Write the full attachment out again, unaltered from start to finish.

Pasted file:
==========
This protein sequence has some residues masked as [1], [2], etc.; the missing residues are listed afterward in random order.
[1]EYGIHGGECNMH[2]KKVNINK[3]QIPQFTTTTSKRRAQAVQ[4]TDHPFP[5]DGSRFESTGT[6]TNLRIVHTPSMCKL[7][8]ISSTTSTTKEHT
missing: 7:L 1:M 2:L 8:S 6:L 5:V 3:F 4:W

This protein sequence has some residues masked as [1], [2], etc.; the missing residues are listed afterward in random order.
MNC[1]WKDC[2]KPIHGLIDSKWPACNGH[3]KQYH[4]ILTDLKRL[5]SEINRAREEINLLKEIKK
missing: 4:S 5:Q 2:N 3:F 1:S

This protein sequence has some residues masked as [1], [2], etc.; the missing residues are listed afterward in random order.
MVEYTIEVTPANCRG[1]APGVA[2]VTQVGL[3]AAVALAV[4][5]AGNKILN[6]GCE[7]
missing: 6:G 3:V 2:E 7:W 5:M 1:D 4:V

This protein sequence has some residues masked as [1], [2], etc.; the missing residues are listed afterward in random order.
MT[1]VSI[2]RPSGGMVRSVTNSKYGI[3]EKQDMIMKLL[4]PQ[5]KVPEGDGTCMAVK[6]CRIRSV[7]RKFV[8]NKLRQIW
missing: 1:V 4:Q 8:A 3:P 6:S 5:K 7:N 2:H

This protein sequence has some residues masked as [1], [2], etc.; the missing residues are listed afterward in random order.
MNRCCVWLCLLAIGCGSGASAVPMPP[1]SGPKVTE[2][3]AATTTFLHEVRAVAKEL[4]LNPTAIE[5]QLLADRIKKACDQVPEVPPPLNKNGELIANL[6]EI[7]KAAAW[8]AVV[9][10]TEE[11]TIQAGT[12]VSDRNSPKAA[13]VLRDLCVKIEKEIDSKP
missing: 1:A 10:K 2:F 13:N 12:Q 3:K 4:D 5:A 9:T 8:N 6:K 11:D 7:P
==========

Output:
This protein sequence has some residues masked as [1], [2], etc.; the missing residues are listed afterward in random order.
[1]EYGIHGGECNMH[2]KKVNINK[3]QIPQFTTTTSKRRAQAVQ[4]TDHPFP[5]DGSRFESTGT[6]TNLRIVHTPSMCKL[7][8]ISSTTSTTKEHT
missing: 7:L 1:M 2:L 8:S 6:L 5:V 3:F 4:W

This protein sequence has some residues masked as [1], [2], etc.; the missing residues are listed afterward in random order.
MNC[1]WKDC[2]KPIHGLIDSKWPACNGH[3]KQYH[4]ILTDLKRL[5]SEINRAREEINLLKEIKK
missing: 4:S 5:Q 2:N 3:F 1:S

This protein sequence has some residues masked as [1], [2], etc.; the missing residues are listed afterward in random order.
MVEYTIEVTPANCRG[1]APGVA[2]VTQVGL[3]AAVALAV[4][5]AGNKILN[6]GCE[7]
missing: 6:G 3:V 2:E 7:W 5:M 1:D 4:V

This protein sequence has some residues masked as [1], [2], etc.; the missing residues are listed afterward in random order.
MT[1]VSI[2]RPSGGMVRSVTNSKYGI[3]EKQDMIMKLL[4]PQ[5]KVPEGDGTCMAVK[6]CRIRSV[7]RKFV[8]NKLRQIW
missing: 1:V 4:Q 8:A 3:P 6:S 5:K 7:N 2:H

This protein sequence has some residues masked as [1], [2], etc.; the missing residues are listed afterward in random order.
MNRCCVWLCLLAIGCGSGASAVPMPP[1]SGPKVTE[2][3]AATTTFLHEVRAVAKEL[4]LNPTAIE[5]QLLADRIKKACDQVPEVPPPLNKNGELIANL[6]EI[7]KAAAW[8]AVV[9][10]TEE[11]TIQAGT[12]VSDRNSPKAA[13]VLRDLCVKIEKEIDSKP
missing: 1:A 10:K 2:F 13:N 12:Q 3:K 4:D 5:A 9:T 8:N 6:K 11:D 7:P